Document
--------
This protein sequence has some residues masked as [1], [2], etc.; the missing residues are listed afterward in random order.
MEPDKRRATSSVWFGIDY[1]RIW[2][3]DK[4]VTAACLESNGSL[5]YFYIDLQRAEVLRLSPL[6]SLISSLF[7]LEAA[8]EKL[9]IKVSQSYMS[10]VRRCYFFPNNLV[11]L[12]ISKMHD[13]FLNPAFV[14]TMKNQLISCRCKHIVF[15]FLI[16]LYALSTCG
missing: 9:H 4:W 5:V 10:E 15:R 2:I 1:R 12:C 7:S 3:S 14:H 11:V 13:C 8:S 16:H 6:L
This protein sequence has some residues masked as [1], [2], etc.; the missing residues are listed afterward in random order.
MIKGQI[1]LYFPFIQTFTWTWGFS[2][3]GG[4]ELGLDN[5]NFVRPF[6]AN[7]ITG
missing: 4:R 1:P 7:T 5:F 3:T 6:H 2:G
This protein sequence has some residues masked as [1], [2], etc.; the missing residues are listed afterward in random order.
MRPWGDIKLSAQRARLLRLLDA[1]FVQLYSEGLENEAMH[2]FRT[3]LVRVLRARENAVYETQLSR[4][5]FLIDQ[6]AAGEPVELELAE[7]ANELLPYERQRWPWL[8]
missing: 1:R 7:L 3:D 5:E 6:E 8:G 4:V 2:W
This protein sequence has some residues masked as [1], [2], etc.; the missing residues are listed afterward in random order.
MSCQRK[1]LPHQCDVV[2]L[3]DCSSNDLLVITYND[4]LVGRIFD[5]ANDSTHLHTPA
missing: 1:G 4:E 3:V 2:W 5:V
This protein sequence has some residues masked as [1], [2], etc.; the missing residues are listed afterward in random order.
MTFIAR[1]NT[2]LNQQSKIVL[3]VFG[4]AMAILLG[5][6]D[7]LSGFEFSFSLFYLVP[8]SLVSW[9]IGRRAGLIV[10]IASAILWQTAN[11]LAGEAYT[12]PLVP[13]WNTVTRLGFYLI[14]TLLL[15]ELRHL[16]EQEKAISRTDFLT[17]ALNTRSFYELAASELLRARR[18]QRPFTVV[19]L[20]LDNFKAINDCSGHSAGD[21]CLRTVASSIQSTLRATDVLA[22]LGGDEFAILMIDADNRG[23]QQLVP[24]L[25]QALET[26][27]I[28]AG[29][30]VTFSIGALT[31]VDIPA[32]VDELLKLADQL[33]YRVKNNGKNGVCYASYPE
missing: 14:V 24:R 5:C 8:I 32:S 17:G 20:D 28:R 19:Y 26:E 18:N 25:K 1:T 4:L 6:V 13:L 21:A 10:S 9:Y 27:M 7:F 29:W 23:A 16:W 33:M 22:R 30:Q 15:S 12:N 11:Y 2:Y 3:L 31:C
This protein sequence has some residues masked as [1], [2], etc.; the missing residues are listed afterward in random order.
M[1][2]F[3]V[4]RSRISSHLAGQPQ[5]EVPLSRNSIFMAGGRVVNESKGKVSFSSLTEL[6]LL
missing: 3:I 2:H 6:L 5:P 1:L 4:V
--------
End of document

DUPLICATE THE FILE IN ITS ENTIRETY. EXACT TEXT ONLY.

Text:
This protein sequence has some residues masked as [1], [2], etc.; the missing residues are listed afterward in random order.
MEPDKRRATSSVWFGIDY[1]RIW[2][3]DK[4]VTAACLESNGSL[5]YFYIDLQRAEVLRLSPL[6]SLISSLF[7]LEAA[8]EKL[9]IKVSQSYMS[10]VRRCYFFPNNLV[11]L[12]ISKMHD[13]FLNPAFV[14]TMKNQLISCRCKHIVF[15]FLI[16]LYALSTCG
missing: 9:H 4:W 5:V 10:E 15:R 2:I 1:R 12:C 7:S 3:S 14:H 11:V 13:C 8:S 16:H 6:L
This protein sequence has some residues masked as [1], [2], etc.; the missing residues are listed afterward in random order.
MIKGQI[1]LYFPFIQTFTWTWGFS[2][3]GG[4]ELGLDN[5]NFVRPF[6]AN[7]ITG
missing: 4:R 1:P 7:T 5:F 3:T 6:H 2:G
This protein sequence has some residues masked as [1], [2], etc.; the missing residues are listed afterward in random order.
MRPWGDIKLSAQRARLLRLLDA[1]FVQLYSEGLENEAMH[2]FRT[3]LVRVLRARENAVYETQLSR[4][5]FLIDQ[6]AAGEPVELELAE[7]ANELLPYERQRWPWL[8]
missing: 1:R 7:L 3:D 5:E 6:E 8:G 4:V 2:W
This protein sequence has some residues masked as [1], [2], etc.; the missing residues are listed afterward in random order.
MSCQRK[1]LPHQCDVV[2]L[3]DCSSNDLLVITYND[4]LVGRIFD[5]ANDSTHLHTPA
missing: 1:G 4:E 3:V 2:W 5:V
This protein sequence has some residues masked as [1], [2], etc.; the missing residues are listed afterward in random order.
MTFIAR[1]NT[2]LNQQSKIVL[3]VFG[4]AMAILLG[5][6]D[7]LSGFEFSFSLFYLVP[8]SLVSW[9]IGRRAGLIV[10]IASAILWQTAN[11]LAGEAYT[12]PLVP[13]WNTVTRLGFYLI[14]TLLL[15]ELRHL[16]EQEKAISRTDFLT[17]ALNTRSFYELAASELLRARR[18]QRPFTVV[19]L[20]LDNFKAINDCSGHSAGD[21]CLRTVASSIQSTLRATDVLA[22]LGGDEFAILMIDADNRG[23]QQLVP[24]L[25]QALET[26][27]I[28]AG[29][30]VTFSIGALT[31]VDIPA[32]VDELLKLADQL[33]YRVKNNGKNGVCYASYPE
missing: 14:V 24:R 5:C 8:I 32:S 17:G 20:D 28:R 19:Y 26:E 18:N 25:K 1:T 4:L 6:V 13:L 21:A 10:S 9:Y 27:M 7:F 29:W 23:A 16:W 33:M 22:R 30:Q 15:S 12:N 11:Y 2:Y 3:L 31:C
This protein sequence has some residues masked as [1], [2], etc.; the missing residues are listed afterward in random order.
M[1][2]F[3]V[4]RSRISSHLAGQPQ[5]EVPLSRNSIFMAGGRVVNESKGKVSFSSLTEL[6]LL
missing: 3:I 2:H 6:L 5:P 1:L 4:V